Blood-kinship, an abandoned African custom

Editor,

RE: “May we live to see more blood-kinships!” (The New Times, November 24).

“If only they—the younger generations—knew that it, blood-kinship, has everything to do with this leadership and everybody on earth, today!”  

And one of those youth whom I work with reflected to me last week: “But is it their fault if they don’t know?” And that unlatched, one more time, the gate to my usual rant: it is nobody’s direct fault, we all are victims of a well established machinery that was thought and put up in the 16th-17th century Europe to morally justify the beginning of and the right to plunder the continent.

Prior to mid-19th century, all Africans were considered descendants of the accursed third son of Noah... That is when and how we, as human beings, together with our ways of life, have been completely devalued, and still are till today! And the fraudulent ideology was even astutely strengthened since the time it was systematically ingrained into our own minds through their compulsory schooling system, and this has been wreaking havoc into our minds and our social fabric.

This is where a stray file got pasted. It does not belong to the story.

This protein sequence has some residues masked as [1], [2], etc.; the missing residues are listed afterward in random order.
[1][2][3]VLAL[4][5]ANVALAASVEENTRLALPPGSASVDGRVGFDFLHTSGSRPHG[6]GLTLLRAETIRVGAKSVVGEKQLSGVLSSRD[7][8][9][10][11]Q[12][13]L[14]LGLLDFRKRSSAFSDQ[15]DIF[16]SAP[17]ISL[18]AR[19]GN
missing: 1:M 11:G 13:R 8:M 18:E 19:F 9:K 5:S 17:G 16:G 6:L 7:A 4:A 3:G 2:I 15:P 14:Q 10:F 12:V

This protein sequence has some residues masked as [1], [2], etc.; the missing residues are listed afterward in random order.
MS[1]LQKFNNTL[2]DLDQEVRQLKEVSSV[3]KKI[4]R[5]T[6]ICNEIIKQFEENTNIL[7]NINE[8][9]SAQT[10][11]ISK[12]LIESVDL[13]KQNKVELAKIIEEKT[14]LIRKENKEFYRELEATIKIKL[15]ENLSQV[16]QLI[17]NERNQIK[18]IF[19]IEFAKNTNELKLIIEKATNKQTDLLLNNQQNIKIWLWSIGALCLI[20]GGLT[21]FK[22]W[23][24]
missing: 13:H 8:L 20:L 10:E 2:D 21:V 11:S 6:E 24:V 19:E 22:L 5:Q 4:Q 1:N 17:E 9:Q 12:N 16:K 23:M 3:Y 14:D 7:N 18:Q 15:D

For instance our blood-kinship concept, system, and appellation as “Igihango” completely suppressed and outlawed, with all the psychological and socio-cultural damages that were created since then. You and I, and surviving fellows of our generation will only nostalgically reminisce ‘those good old days’!

Thus, dear Bwana Pan Butamire, alas we all may live but not seeing any more of blood-kinship among us. This ‘primitive’ concept and custom was totally eradicated in Rwanda around the 1940s-50s, and I doubt it may be re-instated again. Our children and grand-children are now being schooled to becoming ‘developed’ instead!

And it won’t be their fault if they turn out to be what they will be...and doing what they will be doing... such as suicidal drowning into the Mediterranean sea or... into Facebook!

Francois-X. Nziyonsenga